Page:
[dead][middleware] Unnamed 0.0001 (beta)

Thanks for the comments.

For the script part the truth is that i didn’t considered other languages: i just wanted to allow the injection of mutations to the scene graph and I picked up the first option i saw available in the JRE (the JSR 199). Using other languages shouldn’t be a problem: it’s just a java interface to implement and with the mentioned JSR 223 there are tens of languages that can offer that implementation.

The source code will be available with the program. I uploaded a snapshot of jupiter:



I have not tested myself this particular version.

How it is supposed to work.

Requires: JRE 1.6+

Put the jar file in an empty directory, double click it or (better) run it from the console with java -jar Jupiter11062009.jar. No installation is required: the jar file will extract the program files in the directory where it lies and will start the program. The program doesn’t read or write files outside its directory and it doesn’t require network connections.

What i’m expecting is to see the program starting in Windows, Linux and Mac. If so, it’s a major win.

The program save-load doesn’t work because i didn’t updated it with the terrain, script and…well I don’t even remember what.

The source code is included in the jupiter.jar but it is not really worth looking at: suffices to say that what the program does well is because of JME and other third party libraries, what doesn’t work is because the code you will find in that jupiter.jar.

So the first big question is: if you type “java -jar Jupiter11062009.jar” in the console, can you see the program window (after a while and withouth a splashscreen in the meantime)? If not, what the console says?

11092009 Obsolete download has been removed.


Added basic skybox

skybox2 (Youtube)


Updated the IOModule to keep track of the changes. Fixed something here and there, added splash screen with a mascot (very important), finished the script UI:


Added the jme-export module: the program exports the data in a jar file, that jar file must be put in the jme program classpath. Loading the data looks like:

import com.jme.app.SimpleGame;
import com.jme.scene.*;
import com.jme.util.export.xml.XMLImporter;

public class JMELoadTest extends SimpleGame {

    public static void main(String[] args) {

        JMELoadTest test = new JMELoadTest();
    protected void simpleInitGame() {
        display.setTitle("Load Test");
        try {
            XMLImporter importer = XMLImporter.getInstance();
            Node root = (Node) importer.load(JMELoadTest.class.getResourceAsStream("/data.xml"));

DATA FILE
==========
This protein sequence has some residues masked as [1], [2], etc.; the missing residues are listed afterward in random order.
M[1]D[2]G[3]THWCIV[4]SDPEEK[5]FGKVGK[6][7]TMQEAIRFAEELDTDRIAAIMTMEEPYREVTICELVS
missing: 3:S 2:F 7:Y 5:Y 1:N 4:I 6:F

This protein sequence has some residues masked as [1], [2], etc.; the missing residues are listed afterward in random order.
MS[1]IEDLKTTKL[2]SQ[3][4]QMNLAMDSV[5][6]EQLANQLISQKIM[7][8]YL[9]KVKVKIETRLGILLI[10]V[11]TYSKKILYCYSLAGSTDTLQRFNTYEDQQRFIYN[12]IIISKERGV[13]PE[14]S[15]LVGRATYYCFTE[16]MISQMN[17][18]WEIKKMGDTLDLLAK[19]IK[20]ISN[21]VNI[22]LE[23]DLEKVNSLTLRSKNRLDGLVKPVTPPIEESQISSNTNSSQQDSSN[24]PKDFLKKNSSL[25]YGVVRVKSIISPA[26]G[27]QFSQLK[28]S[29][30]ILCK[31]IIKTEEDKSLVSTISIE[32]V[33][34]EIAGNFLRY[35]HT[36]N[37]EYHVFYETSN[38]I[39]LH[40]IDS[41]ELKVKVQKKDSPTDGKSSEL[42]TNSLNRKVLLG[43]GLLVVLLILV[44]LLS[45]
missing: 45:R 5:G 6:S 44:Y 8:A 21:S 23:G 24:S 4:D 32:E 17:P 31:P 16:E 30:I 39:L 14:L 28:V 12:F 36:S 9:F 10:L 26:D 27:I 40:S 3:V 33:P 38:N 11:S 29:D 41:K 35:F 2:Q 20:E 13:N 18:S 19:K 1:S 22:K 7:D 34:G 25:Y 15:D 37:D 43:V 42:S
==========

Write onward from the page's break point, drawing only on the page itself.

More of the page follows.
} catch(Exception ex) {

The script engine is embedded in a custom node and the few classes needed to create it are also exported in the jar file so everything works out of the box (or so it seems).

There are a billion things to fix but  it starts to produce somenthing.

update. changed the terrain editor tool. Height editor is a bit more “dinamic” and texture splatting uses alpha interpolation with predefined strokes of different sizes.

test (youtube video)

I love what you're doing with this editor pgi. I'm sorry I have been unable to give any feedback these past days, there's just been no gaps for it what so ever. Keep at it with your own unconventional take on scene editing, this is most interesting!

You haven't done a single thing the same way I've seen it in industry applications so far, which I think is a very good thing as there are plenty of alternative conventions yet to be explored.



Added a module to associate properties to spatials.

property panel.png

Thanks to the clever Savable interface and the smart set/get UserData method of Spatial the same properties are accessible in the JME application that loads the “exported jar world”.

Next step is “drawing water”.

Man, this keeps getting cooler!

pgi said:
Next step is "drawing water".

I assume you're using what was built for jME2 for this task?  I'd be curious to see how this turns out as the water settings can be a tough thing to make look quite as good as in the jmetest packages

Hey,…it looks really great. Actually I missed the moment when you provided an executable version. I would really like to see it in real life. Is there a way you could give a snapshot so I can have a look this weekend?

Nevetheless keep on with that promising work.


ttrocha, there is a link in the first page to the most recent build of the program, packed in a standalone self extracting jar file. I haven't tested it outside my pc but it should work.

I did some preliminary test with the water settings. The resistance of WaterRenderPass is fierce.

pgi said:

I did some preliminary test with the water settings. The resistance of WaterRenderPass is fierce.